# Approximating pstar and ustar

The Godunov method relies on the solution of pressure and velocity inside of the star region set up within local Riemann problems, which before now, has been done using an iterative approach inside of the Exact Riemann Solver (ERS). The iterative approach is computationally costly, and so if we could devise schemes which approximate pstar and ustar, we can make a more efficient time marching procedure.

# Linearization of the Euler equations / Primitive Variable Riemann Solver

There are 2 methods which make use of approximating the Euler equations themselves in linearized form, to get simple algebraic expressions for pstar and ustar. The first makes a substitution in the coefficient matrix of the Euler equations, such that all fluid variables are replaced with constants, making the system of equations a constant coefficient system, which can be solved exactly algebraically. An obvious choice for a constant may be the mean of the left and right states' variable to be substituted, i.e. rho = mean(rho_L, rho_R). The 2nd method for this type of approximation is matching states using the characteristic equations, to solve for the star regions variables (p, u, and rho). After the star region is specified, the variables are fed into the sampling routine of the Exact Riemann Solver (ERS), slightly modified as it no longer has to solve for rho in the star region, and the Godunov method continues as before. These methods for approximation are the cheapest computationally, but also the least robust. You would not want to use such a scheme over the entire computational domain for most practical problems.

# Non-linear Wave Assumption Approximations

If one assumes the generation of either 2 shocks or 2 rarefaction from the Riemann problem, then there are 2 possibilities for approximating pstar, from which follow ustar and rho.

## Two-Rarefaction

waves generated This method is computationally costly (in terms of cost it goes - TRRS > TSRS > PVRS, where TRRS = two-rarefaction Riemann solver, TSRS = two-shock Riemann solver, PVRS = primitive variable Riemann solver), although extremely robust. If you assume 2 rarefactions, then you can derive closed-form expressions for pstar and ustar from the pressure function formalism for rarefactions, given in chapter 4 of Toro. From there, you would feed these values of pstar and ustar into the sampling routine of the ERS, and continue with Godunov method as before. Assuming there are actually 2 rarefaction waves, this method would produce the exact solution. Even if there are not 2 rarefactions, this method produces sufficient results.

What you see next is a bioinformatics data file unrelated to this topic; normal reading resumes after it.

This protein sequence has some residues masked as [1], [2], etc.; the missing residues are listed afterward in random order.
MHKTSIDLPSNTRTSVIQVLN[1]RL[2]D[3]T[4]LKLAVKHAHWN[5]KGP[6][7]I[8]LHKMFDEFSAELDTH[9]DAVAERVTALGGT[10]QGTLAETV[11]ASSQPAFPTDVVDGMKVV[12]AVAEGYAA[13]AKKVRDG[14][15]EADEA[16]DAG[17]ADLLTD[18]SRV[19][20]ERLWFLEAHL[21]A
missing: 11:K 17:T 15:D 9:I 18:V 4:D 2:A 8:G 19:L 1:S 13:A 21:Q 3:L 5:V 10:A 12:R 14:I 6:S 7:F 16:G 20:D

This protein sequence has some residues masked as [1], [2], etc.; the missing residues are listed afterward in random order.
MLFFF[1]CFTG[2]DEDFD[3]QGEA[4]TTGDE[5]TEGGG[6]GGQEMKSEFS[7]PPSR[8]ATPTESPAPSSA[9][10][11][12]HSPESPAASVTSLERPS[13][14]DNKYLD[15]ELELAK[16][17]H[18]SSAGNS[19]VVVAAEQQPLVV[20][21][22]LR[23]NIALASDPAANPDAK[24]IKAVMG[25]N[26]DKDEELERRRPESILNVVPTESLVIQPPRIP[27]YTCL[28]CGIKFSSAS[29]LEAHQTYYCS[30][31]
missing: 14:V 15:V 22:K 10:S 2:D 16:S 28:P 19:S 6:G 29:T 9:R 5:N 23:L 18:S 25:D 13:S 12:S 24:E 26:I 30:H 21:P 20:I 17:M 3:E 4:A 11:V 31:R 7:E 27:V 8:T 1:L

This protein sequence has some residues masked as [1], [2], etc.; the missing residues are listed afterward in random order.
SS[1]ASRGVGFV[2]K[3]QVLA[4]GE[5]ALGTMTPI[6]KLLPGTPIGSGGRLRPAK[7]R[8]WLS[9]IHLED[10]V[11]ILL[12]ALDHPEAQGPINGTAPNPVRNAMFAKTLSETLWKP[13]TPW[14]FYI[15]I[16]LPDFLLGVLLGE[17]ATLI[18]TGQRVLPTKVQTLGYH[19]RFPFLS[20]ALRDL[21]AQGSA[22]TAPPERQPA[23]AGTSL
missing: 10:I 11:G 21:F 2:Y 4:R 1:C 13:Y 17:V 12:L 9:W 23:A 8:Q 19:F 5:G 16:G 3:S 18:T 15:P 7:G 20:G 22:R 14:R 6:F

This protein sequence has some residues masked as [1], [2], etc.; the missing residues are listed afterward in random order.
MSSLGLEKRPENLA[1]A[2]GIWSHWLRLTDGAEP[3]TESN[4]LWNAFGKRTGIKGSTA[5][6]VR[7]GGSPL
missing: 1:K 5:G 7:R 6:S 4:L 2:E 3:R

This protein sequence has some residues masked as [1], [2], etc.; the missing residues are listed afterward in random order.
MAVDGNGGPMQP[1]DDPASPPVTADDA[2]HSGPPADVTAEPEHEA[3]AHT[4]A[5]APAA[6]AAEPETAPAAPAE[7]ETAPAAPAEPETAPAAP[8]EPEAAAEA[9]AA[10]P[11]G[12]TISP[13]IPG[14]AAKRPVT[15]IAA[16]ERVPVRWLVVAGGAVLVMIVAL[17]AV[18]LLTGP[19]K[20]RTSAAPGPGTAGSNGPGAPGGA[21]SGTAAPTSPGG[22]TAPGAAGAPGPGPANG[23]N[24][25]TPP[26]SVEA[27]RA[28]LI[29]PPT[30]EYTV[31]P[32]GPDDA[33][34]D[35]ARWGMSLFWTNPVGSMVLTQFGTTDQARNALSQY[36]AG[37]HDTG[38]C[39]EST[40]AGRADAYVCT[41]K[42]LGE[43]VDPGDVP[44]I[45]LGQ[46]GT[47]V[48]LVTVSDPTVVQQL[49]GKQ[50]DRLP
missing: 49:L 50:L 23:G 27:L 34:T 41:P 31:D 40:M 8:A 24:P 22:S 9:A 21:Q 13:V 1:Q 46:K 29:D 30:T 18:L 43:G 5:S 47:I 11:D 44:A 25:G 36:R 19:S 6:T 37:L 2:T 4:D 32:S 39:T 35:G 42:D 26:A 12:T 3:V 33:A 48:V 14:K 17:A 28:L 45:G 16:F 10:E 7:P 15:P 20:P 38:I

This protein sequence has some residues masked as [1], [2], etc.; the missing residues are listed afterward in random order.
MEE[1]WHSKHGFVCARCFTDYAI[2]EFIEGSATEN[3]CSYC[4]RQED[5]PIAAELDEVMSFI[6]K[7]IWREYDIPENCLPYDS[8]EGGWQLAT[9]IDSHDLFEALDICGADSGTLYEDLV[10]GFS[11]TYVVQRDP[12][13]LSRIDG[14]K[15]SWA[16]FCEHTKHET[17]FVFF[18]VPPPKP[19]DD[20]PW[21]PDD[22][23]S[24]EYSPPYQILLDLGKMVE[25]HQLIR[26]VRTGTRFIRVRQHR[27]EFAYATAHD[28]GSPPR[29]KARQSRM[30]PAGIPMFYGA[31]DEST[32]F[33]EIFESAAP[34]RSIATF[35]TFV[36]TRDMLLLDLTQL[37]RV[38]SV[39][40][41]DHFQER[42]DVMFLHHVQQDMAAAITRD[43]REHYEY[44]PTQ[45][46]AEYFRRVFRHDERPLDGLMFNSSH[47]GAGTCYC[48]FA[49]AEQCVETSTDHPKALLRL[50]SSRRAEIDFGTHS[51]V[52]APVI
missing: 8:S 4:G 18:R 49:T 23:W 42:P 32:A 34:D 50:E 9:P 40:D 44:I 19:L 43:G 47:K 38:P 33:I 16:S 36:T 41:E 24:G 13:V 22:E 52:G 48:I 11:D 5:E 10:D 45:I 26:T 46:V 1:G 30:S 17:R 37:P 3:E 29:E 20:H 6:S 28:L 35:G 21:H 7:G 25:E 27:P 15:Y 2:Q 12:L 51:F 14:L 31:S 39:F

## Two-Shock

Unlike the TRRS, there does not exist an exact closed form expression for pstar and ustar, derivable from the pressure functions for the case of a two-shock scenario. Instead, one could approximate one of the unknowns in the equations equal to a constant, and then the system would be solvable. This leads to robust results that are not too computationally costly.

# Hybrid Schemes

One could make use of various approximation methods in different regions of the flow as needed. In regions of smooth flow, without sharp gradients, one could use the computationally cheap (and also least robust) PVRS methods. In regions with sharp gradients (near reflective boundaries, or contacts, shocks, and shears), one would opt for the more robust methods of TRRS or TSRS. Such adaptive, or hybrid schemes, can either be iterative or not, meaning near sharp gradients, pstar can either be solved for using the iteration method of the ERS, or estimated using one of the TSRS or TRRS, whereas both iterative and non-iterative schemes would use the same simple PVRS in smoother flow regions. It is interesting to note that if one were to choose an iterative hybrid scheme, that most times only 1 iteration step produces sufficient results, provided there is a good enough initial estimate for pEst.

# Results and Discussion

Numerical results are presented at the end of chapter 9. These results show that the 2 methods tested, 1) TSRS everywhere, and 2) a non-iterative hybrid scheme using PVRS in smooth flow, and TSRS in sharp gradient flow, both produce results that exactly match up to the Godunov method that uses the ERS. This shows that 1) you can get the same order of accuracy of the Godunov method, using computationally cheaper methods, and 2) using a non-iterative hybrid TSRS method can further reduce the computational cost without reducing accuracy of the solution. It is interesting to note that according to Toro, most problems are able to use a simple PVRS over 90% of grid, and a more sophisticated scheme over the remaining domain.

# Further directions

These schemes can be further improved by adding approximation methods to the Godunov method, to be discussed in later chapters such as 15.

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